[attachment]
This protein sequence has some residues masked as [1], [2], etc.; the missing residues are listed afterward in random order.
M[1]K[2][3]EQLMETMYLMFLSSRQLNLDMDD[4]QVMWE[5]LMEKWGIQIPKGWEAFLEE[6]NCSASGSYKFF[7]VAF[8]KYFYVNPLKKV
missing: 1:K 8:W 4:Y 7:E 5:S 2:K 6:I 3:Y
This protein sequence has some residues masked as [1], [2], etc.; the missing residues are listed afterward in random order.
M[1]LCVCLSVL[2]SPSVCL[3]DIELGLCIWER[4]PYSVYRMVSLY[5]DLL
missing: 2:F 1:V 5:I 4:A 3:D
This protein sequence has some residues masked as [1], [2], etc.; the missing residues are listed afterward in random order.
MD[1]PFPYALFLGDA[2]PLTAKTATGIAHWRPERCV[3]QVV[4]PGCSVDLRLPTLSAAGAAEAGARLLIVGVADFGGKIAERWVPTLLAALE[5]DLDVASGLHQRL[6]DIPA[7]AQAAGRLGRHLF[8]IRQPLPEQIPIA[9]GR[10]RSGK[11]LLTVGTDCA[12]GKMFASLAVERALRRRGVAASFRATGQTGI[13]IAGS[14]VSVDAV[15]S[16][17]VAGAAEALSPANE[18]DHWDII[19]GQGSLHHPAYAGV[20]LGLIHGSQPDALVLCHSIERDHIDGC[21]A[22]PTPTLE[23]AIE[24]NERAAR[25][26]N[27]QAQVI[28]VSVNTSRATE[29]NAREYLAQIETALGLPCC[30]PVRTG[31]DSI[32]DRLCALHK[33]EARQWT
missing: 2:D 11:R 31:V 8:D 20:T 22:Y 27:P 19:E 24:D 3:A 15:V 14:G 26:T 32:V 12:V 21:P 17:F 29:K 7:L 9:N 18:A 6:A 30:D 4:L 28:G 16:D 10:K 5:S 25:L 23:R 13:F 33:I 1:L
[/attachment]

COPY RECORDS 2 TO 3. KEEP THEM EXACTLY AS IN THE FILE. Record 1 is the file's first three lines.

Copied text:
This protein sequence has some residues masked as [1], [2], etc.; the missing residues are listed afterward in random order.
M[1]LCVCLSVL[2]SPSVCL[3]DIELGLCIWER[4]PYSVYRMVSLY[5]DLL
missing: 2:F 1:V 5:I 4:A 3:D
This protein sequence has some residues masked as [1], [2], etc.; the missing residues are listed afterward in random order.
MD[1]PFPYALFLGDA[2]PLTAKTATGIAHWRPERCV[3]QVV[4]PGCSVDLRLPTLSAAGAAEAGARLLIVGVADFGGKIAERWVPTLLAALE[5]DLDVASGLHQRL[6]DIPA[7]AQAAGRLGRHLF[8]IRQPLPEQIPIA[9]GR[10]RSGK[11]LLTVGTDCA[12]GKMFASLAVERALRRRGVAASFRATGQTGI[13]IAGS[14]VSVDAV[15]S[16][17]VAGAAEALSPANE[18]DHWDII[19]GQGSLHHPAYAGV[20]LGLIHGSQPDALVLCHSIERDHIDGC[21]A[22]PTPTLE[23]AIE[24]NERAAR[25][26]N[27]QAQVI[28]VSVNTSRATE[29]NAREYLAQIETALGLPCC[30]PVRTG[31]DSI[32]DRLCALHK[33]EARQWT
missing: 2:D 11:R 31:V 8:D 20:T 22:Y 27:P 19:E 24:D 3:A 15:V 14:G 26:T 32:V 12:V 21:P 17:F 29:K 7:L 9:N 18:A 6:A 30:D 4:L 28:G 16:D 10:K 5:S 25:L 23:R 13:F 33:I 1:L